Owning a home is the backbone of the so-called American dream, but there’s little doubt that buying a home isn’t as easy as it used to be.
Housing prices have skyrocketed in many parts of the country, and interest rates tend to go up and down on a cyclical basis, so the real estate financial risk is changing all the time.
So what is the real risk? The answer isn’t simple. If you’re an individual or family investor looking to buy a home, there are a lot of variables involved, so we’ll cover the three most basic ones.
One of the biggest factors in the level of real estate financial risk is tied to the price point of the home you want to buy. Is it in a solid community or a town where property values might go down? If the answer is the former, then there’s little risk involved, but the risk goes up if you’re buying in a dodgy town or a bad neighborhood.
The size of the house is just as important when it comes to real estate financial risk. Is it larger and newer, or small and run down?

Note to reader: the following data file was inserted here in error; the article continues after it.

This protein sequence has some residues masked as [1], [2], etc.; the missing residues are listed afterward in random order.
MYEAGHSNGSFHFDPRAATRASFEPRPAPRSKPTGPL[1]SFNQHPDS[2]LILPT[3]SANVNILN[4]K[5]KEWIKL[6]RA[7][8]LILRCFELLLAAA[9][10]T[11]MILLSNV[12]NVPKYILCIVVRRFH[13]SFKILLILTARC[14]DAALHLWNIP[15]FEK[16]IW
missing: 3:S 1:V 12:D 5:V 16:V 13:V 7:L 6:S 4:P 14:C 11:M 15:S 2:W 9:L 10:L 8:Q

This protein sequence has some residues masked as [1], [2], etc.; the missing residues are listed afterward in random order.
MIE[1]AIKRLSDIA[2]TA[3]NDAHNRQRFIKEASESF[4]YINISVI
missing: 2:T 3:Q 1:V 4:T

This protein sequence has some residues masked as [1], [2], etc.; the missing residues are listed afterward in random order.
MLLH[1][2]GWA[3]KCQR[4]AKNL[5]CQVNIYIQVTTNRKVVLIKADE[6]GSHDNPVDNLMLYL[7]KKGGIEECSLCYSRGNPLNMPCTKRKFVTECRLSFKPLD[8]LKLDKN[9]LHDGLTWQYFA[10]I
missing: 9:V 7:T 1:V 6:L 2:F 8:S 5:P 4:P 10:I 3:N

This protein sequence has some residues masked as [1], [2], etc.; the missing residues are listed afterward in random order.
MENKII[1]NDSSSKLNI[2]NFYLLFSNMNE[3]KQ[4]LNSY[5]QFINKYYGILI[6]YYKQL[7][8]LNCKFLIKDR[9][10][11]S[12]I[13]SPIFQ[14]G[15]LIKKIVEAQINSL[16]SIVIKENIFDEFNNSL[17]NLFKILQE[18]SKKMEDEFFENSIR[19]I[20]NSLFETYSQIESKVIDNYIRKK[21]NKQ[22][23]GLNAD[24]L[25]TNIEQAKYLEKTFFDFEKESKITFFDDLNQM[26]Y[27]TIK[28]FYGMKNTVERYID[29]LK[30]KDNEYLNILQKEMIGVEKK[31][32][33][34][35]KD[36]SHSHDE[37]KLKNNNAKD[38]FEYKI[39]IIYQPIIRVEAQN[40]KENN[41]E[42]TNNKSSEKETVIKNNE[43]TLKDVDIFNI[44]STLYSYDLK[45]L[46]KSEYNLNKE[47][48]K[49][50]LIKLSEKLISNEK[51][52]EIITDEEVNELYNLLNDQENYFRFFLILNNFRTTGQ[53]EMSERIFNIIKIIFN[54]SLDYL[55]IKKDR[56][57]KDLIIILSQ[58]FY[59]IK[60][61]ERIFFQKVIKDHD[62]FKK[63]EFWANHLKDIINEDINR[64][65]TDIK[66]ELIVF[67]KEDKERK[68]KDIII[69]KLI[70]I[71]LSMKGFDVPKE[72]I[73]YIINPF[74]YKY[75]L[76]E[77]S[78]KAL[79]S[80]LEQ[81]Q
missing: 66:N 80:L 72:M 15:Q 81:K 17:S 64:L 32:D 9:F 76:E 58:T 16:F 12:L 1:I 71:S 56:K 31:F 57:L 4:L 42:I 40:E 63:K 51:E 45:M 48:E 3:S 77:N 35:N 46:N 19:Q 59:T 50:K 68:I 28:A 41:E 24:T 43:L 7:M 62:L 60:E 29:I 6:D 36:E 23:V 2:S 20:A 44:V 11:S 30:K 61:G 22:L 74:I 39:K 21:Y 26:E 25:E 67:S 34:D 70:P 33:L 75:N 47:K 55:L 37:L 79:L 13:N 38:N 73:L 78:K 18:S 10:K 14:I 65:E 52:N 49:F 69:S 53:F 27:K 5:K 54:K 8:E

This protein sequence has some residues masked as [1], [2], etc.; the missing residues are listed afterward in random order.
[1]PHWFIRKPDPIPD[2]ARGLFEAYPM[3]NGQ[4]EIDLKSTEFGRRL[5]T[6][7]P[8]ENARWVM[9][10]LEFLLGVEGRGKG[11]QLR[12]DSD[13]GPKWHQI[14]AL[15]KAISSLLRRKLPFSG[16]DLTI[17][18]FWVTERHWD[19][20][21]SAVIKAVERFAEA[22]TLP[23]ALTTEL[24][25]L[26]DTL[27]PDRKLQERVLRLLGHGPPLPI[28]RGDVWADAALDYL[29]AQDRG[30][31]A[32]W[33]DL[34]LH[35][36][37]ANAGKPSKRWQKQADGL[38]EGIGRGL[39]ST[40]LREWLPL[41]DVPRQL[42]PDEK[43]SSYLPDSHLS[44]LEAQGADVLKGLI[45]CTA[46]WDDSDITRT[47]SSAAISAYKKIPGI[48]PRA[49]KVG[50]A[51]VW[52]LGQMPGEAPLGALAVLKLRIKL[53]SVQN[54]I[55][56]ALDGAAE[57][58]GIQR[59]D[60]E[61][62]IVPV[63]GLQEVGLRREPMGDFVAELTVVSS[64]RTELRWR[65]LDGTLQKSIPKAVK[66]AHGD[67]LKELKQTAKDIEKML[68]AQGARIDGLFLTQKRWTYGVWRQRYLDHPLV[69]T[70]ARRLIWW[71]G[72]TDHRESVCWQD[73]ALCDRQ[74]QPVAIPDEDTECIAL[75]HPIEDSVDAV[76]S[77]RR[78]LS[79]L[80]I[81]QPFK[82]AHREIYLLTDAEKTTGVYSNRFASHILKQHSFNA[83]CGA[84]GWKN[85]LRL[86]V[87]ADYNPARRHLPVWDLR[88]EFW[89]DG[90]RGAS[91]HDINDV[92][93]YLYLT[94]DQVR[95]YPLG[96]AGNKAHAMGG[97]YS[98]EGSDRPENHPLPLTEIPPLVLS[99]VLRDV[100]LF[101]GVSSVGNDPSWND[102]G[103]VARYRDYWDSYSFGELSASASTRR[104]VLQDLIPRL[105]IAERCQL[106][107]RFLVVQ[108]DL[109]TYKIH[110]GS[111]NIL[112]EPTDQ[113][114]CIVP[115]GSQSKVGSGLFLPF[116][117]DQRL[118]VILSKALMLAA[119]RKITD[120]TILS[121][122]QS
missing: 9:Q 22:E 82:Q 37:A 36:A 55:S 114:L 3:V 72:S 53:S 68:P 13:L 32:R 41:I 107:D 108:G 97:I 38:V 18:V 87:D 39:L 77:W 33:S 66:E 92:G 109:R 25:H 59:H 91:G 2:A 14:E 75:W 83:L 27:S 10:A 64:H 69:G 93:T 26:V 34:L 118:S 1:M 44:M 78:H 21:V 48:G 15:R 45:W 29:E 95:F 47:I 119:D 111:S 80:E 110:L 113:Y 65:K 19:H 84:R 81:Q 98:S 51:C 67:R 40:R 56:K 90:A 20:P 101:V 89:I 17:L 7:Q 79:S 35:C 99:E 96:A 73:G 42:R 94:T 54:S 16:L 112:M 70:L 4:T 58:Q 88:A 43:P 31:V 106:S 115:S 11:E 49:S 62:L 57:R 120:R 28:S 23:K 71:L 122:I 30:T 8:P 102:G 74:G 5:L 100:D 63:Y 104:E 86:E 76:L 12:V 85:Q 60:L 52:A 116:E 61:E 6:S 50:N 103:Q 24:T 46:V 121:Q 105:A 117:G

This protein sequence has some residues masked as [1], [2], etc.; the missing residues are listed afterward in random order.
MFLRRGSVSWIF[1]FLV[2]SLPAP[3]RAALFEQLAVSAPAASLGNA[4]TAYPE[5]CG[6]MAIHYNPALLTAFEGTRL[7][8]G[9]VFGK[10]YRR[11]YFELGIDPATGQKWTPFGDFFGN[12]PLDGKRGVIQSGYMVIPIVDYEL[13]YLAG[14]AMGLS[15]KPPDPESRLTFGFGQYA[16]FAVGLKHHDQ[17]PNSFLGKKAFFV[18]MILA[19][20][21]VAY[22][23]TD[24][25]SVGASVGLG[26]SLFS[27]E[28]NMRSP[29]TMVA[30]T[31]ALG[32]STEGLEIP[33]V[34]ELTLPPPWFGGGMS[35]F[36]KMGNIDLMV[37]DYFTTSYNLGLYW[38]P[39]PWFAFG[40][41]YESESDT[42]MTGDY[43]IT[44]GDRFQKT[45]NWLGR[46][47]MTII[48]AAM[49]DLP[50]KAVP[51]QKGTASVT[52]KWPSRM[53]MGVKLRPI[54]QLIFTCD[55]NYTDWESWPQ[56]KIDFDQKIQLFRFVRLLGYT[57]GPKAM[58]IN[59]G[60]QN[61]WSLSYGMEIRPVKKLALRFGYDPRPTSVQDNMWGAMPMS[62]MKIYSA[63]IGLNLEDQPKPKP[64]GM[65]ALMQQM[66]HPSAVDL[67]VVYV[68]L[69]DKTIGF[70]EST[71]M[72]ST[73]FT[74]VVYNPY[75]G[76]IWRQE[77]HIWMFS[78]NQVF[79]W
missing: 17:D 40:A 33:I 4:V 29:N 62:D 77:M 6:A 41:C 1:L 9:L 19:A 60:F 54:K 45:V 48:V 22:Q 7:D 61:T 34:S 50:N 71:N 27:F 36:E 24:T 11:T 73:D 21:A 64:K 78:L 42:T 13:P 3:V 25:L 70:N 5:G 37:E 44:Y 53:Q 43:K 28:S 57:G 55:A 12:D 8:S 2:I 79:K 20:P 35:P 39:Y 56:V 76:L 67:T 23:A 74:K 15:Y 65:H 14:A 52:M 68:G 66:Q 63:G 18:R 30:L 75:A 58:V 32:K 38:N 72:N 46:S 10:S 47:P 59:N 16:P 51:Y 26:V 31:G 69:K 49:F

There’s no hard and fast rule on this, but buying the right size house that’s in good condition is the best way to minimize risk, and deviating from this formula to any significant degree will probably bump up the risk factor.
The third element that plays a huge role is the financial terms of your real estate loan. Established wisdom says the best way to do this is to make a large down payment, then get the best interest rate possible to lower your monthly payment.